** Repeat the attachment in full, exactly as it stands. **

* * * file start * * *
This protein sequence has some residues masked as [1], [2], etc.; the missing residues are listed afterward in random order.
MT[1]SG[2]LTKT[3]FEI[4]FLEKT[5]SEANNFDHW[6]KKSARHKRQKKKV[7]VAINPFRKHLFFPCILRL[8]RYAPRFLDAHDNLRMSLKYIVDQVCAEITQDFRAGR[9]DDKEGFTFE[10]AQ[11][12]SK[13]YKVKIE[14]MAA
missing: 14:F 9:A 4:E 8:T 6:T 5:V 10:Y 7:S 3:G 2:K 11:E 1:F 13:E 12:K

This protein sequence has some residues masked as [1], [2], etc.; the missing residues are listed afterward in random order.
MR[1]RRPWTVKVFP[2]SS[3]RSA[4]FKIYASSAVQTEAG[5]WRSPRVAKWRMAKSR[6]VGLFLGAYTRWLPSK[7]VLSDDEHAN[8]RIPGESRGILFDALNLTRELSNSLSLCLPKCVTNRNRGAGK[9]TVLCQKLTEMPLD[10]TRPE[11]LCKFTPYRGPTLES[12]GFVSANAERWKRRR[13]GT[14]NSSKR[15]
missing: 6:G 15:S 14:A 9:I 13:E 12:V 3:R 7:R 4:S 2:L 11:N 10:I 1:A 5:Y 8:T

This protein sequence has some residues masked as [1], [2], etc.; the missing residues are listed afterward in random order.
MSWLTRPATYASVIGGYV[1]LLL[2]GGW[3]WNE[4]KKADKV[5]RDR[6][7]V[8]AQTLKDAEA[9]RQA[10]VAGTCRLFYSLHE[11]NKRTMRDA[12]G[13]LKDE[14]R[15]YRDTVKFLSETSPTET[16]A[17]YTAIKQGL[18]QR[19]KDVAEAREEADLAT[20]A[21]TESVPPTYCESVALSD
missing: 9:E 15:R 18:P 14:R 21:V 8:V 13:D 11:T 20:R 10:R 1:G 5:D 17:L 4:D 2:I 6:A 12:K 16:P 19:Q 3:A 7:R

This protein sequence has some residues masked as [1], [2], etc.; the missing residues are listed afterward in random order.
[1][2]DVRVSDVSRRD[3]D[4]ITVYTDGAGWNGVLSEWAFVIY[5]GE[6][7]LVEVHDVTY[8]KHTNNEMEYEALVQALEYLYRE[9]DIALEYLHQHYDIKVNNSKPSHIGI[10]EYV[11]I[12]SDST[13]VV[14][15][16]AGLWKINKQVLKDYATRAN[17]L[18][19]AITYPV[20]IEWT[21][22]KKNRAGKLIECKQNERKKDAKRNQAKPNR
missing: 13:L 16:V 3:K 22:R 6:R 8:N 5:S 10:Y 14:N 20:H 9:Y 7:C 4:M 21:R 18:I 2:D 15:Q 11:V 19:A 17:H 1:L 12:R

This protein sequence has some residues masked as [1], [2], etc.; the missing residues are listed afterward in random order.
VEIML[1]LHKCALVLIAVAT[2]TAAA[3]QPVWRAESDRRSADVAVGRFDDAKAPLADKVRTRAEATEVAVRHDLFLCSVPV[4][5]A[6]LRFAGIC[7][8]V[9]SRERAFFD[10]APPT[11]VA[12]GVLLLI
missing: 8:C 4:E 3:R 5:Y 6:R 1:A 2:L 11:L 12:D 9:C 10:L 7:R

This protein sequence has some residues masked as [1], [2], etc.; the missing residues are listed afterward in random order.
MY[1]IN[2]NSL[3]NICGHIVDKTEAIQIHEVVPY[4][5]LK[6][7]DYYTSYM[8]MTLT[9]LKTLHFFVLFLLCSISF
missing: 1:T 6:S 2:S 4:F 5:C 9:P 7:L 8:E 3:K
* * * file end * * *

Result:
This protein sequence has some residues masked as [1], [2], etc.; the missing residues are listed afterward in random order.
MT[1]SG[2]LTKT[3]FEI[4]FLEKT[5]SEANNFDHW[6]KKSARHKRQKKKV[7]VAINPFRKHLFFPCILRL[8]RYAPRFLDAHDNLRMSLKYIVDQVCAEITQDFRAGR[9]DDKEGFTFE[10]AQ[11][12]SK[13]YKVKIE[14]MAA
missing: 14:F 9:A 4:E 8:T 6:T 5:V 10:Y 7:S 3:G 2:K 11:E 1:F 13:E 12:K

This protein sequence has some residues masked as [1], [2], etc.; the missing residues are listed afterward in random order.
MR[1]RRPWTVKVFP[2]SS[3]RSA[4]FKIYASSAVQTEAG[5]WRSPRVAKWRMAKSR[6]VGLFLGAYTRWLPSK[7]VLSDDEHAN[8]RIPGESRGILFDALNLTRELSNSLSLCLPKCVTNRNRGAGK[9]TVLCQKLTEMPLD[10]TRPE[11]LCKFTPYRGPTLES[12]GFVSANAERWKRRR[13]GT[14]NSSKR[15]
missing: 6:G 15:S 14:A 9:I 13:E 12:V 3:R 7:R 4:S 2:L 11:N 10:I 1:A 5:Y 8:T

This protein sequence has some residues masked as [1], [2], etc.; the missing residues are listed afterward in random order.
MSWLTRPATYASVIGGYV[1]LLL[2]GGW[3]WNE[4]KKADKV[5]RDR[6][7]V[8]AQTLKDAEA[9]RQA[10]VAGTCRLFYSLHE[11]NKRTMRDA[12]G[13]LKDE[14]R[15]YRDTVKFLSETSPTET[16]A[17]YTAIKQGL[18]QR[19]KDVAEAREEADLAT[20]A[21]TESVPPTYCESVALSD
missing: 9:E 15:R 18:P 14:R 21:V 8:V 13:D 11:T 20:R 10:R 1:G 5:D 17:L 4:D 2:I 6:A 12:K 16:P 19:Q 3:A 7:R

This protein sequence has some residues masked as [1], [2], etc.; the missing residues are listed afterward in random order.
[1][2]DVRVSDVSRRD[3]D[4]ITVYTDGAGWNGVLSEWAFVIY[5]GE[6][7]LVEVHDVTY[8]KHTNNEMEYEALVQALEYLYRE[9]DIALEYLHQHYDIKVNNSKPSHIGI[10]EYV[11]I[12]SDST[13]VV[14][15][16]AGLWKINKQVLKDYATRAN[17]L[18][19]AITYPV[20]IEWT[21][22]KKNRAGKLIECKQNERKKDAKRNQAKPNR
missing: 13:L 16:V 3:K 22:R 6:R 8:N 5:S 10:Y 14:N 20:H 9:Y 7:C 4:M 21:R 18:I 2:D 15:Q 11:V 19:A 17:H 1:L 12:R

This protein sequence has some residues masked as [1], [2], etc.; the missing residues are listed afterward in random order.
VEIML[1]LHKCALVLIAVAT[2]TAAA[3]QPVWRAESDRRSADVAVGRFDDAKAPLADKVRTRAEATEVAVRHDLFLCSVPV[4][5]A[6]LRFAGIC[7][8]V[9]SRERAFFD[10]APPT[11]VA[12]GVLLLI
missing: 8:C 4:E 3:R 5:Y 6:R 1:A 2:L 11:L 12:D 9:C 10:L 7:R

This protein sequence has some residues masked as [1], [2], etc.; the missing residues are listed afterward in random order.
MY[1]IN[2]NSL[3]NICGHIVDKTEAIQIHEVVPY[4][5]LK[6][7]DYYTSYM[8]MTLT[9]LKTLHFFVLFLLCSISF
missing: 1:T 6:S 2:S 4:F 5:C 9:P 7:L 8:E 3:K